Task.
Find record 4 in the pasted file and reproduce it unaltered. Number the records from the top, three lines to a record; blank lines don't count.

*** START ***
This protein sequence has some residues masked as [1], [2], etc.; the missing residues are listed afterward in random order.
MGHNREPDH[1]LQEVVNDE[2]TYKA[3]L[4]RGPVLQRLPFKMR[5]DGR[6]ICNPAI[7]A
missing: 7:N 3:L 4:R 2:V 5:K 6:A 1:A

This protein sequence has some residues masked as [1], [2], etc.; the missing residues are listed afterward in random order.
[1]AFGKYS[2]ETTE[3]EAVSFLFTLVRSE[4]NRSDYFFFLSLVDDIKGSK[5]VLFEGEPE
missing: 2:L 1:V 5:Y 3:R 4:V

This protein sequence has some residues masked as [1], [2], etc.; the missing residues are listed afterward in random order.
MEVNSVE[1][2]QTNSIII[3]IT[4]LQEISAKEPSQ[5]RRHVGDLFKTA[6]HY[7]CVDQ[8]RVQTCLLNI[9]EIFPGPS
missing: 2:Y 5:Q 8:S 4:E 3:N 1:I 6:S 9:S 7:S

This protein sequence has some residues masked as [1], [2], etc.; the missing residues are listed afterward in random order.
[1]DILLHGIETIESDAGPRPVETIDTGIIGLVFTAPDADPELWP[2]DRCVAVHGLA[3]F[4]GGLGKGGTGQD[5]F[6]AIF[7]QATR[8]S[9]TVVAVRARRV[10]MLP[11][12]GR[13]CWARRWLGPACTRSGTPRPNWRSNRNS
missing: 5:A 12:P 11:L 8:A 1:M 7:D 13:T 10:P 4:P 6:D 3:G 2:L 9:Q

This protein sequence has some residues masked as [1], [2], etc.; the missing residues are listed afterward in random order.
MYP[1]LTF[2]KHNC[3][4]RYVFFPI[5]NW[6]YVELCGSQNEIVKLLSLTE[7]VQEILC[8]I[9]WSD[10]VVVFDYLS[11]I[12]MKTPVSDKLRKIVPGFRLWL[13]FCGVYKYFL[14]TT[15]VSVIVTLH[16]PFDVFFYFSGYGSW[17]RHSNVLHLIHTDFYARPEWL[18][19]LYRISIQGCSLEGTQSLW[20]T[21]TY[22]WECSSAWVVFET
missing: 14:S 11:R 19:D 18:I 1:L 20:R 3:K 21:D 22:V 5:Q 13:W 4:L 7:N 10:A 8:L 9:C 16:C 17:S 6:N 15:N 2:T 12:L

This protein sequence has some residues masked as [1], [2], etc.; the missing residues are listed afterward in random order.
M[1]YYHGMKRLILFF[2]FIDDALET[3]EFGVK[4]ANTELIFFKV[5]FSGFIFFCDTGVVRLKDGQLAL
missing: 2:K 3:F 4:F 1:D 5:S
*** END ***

This protein sequence has some residues masked as [1], [2], etc.; the missing residues are listed afterward in random order.
[1]DILLHGIETIESDAGPRPVETIDTGIIGLVFTAPDADPELWP[2]DRCVAVHGLA[3]F[4]GGLGKGGTGQD[5]F[6]AIF[7]QATR[8]S[9]TVVAVRARRV[10]MLP[11][12]GR[13]CWARRWLGPACTRSGTPRPNWRSNRNS
missing: 5:A 12:P 11:L 8:A 1:M 7:D 13:T 10:P 4:P 6:D 3:G 2:L 9:Q